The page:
One of the many goals for the Center for Ethical & Sustainable Business (CESB) is to raise awareness of ethical, environmental, and social sustainable concerns during the other 51 weeks of the year. Likewise, the Center promotes embedding such content in ALL courses across the business curriculum.
Too often such concerns are either ignored or, if addressed, are relegated to a sidebar reading buried deep in the textbook about an obviously deep-green company like Tom’s Shoes or Patagonia and not related to the other 99 percent of the course delivery.
CESB Teaching Awards
In our inaugural teaching award competition we asked the LFCoB faculty to show us how they embedded ethics and sustainability into courses not already obviously centered on such topics. Many faculty rose to the challenge, and here are this year's recipients of the CESB Teaching Awards, listed in alphabetical order.
2022 Teaching Award Recipients
After covering how to optimize businesses with business process management and optimization in his Information Systems for Management (ISYS 363) course, Daniel Ciomek features the Ethics of Eating presentation from the Educated Choices Program, which is followed by a discussion covering the current industrial food production in light of ethical aspects for human health, the animals, and the environment, and introduces potential solutions such as plant-based alternatives. He reports that its non-dogmatic approach usually leads to a great discussion.
Matt Fisher embeds relevant content in four of the 15 weeks of his Brand Management (MKTG 675) course that span a wide range of concerns. He illustrates the role marketers may play in reinforcing or rejecting harmful norms, such how children’s toys and colors relate to gender stereotypes and cosmetics companies can position products to highlight “natural beauty” instead of fixing a deficiency related to unrealistic standards. He makes use of his self-authored Shinola case study to show how branding can focus on the workers and the community to differentiate that brand, and have positive financial impact as well. He ends the class with a seminar on brand activism.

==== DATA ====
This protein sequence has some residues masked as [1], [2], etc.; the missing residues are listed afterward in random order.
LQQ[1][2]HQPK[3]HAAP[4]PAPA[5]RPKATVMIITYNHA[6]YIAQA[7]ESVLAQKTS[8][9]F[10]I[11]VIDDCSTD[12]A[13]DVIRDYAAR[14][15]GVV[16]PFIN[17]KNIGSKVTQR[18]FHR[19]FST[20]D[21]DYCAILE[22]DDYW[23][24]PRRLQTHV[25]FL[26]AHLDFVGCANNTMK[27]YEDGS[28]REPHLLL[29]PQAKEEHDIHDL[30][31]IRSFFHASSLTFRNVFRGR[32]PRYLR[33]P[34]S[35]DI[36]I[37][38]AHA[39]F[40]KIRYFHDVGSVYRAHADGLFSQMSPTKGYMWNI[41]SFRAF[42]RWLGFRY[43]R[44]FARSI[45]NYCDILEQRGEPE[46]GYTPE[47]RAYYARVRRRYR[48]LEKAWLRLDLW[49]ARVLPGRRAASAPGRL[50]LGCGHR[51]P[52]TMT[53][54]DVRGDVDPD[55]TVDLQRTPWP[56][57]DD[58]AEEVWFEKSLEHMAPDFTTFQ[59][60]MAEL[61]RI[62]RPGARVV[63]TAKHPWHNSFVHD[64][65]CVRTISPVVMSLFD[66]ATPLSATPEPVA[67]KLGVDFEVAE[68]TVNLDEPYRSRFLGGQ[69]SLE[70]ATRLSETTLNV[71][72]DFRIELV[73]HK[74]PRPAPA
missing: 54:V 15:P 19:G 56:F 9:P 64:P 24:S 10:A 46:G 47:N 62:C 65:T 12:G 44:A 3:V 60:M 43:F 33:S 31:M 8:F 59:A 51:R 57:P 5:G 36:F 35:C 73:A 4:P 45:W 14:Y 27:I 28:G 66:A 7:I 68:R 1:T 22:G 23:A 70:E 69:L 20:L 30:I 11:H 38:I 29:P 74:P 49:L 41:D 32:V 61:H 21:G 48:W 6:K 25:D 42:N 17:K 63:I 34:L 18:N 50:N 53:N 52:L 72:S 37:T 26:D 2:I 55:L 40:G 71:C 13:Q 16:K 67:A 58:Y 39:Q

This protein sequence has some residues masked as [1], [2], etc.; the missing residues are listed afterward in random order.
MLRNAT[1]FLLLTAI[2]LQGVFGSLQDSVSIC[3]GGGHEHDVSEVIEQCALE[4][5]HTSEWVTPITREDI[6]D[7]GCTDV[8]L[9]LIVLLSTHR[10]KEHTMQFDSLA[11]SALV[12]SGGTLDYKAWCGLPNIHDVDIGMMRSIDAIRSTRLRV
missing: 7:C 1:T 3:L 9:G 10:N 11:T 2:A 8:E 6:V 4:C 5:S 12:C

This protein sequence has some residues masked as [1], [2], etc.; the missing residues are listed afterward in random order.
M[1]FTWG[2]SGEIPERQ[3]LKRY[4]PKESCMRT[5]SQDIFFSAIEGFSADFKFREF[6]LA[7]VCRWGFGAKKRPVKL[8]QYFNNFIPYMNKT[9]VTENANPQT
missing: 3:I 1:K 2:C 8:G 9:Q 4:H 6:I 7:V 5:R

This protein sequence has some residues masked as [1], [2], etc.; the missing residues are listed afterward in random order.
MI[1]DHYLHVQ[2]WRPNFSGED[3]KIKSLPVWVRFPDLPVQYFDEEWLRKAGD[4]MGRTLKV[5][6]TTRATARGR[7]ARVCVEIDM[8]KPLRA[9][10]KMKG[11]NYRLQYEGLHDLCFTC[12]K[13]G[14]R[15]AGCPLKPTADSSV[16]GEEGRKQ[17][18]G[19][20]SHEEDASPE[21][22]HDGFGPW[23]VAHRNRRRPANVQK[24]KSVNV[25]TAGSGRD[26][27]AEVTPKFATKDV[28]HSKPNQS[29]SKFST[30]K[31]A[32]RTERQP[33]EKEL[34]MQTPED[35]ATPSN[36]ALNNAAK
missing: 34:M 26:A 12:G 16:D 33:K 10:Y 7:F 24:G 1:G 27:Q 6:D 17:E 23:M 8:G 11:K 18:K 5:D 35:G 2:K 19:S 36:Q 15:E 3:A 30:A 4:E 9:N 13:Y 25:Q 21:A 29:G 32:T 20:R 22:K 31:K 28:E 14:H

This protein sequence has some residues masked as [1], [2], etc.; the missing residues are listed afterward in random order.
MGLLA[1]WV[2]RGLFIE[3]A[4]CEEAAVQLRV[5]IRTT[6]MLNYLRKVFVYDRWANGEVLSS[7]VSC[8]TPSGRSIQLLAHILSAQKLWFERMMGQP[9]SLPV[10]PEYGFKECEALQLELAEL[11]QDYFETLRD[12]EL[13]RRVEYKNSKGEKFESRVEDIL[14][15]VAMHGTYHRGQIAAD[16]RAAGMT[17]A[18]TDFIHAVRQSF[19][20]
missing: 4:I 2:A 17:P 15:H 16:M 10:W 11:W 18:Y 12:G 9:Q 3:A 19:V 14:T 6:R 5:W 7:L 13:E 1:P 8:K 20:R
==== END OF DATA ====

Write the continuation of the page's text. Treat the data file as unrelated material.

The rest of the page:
Professor Antoaneta Petkova mentions “According to many students, BUS 690 Business Policy and Strategy is ‘the opposite’ of BUS 682 Business and Society in that it… [just].. focuses on profit maximization.” To combat this perception, she employs multiple approaches, the most involved of which is that her students engage in a term-long team project analyzing a local organization with a substantive social and/or environmental purpose, culminating final presentations and discussions of each teams’ ethics and sustainability recommendations.
In her Introduction to Financial Accounting (ACCT 100) courses, Professor Joanne Sopt makes use of forum-based assignments to have students learn about the ethical dangers of having only a single story available in accounting, and then delves into the lack of diversity in accounting. Throughout the term she revisits a Nike case study that highlights fraud and ethics issues. Professor Sopt states, “My goal with these discussion posts and group project is for the class to reflect on some of the ethical considerations around accounting.”
Professor Lihua Wang teaches Global Strategic Management (IBUS 690) and focuses on ethics and worker’s rights in the global supply chain, including having her students write up and discuss a case related to workers' rights and child labor. This case was self-authored along with fellow IBUS faculty Yim-Yu Wong, Ph.D. and Gerardo Ungson, Ph.D.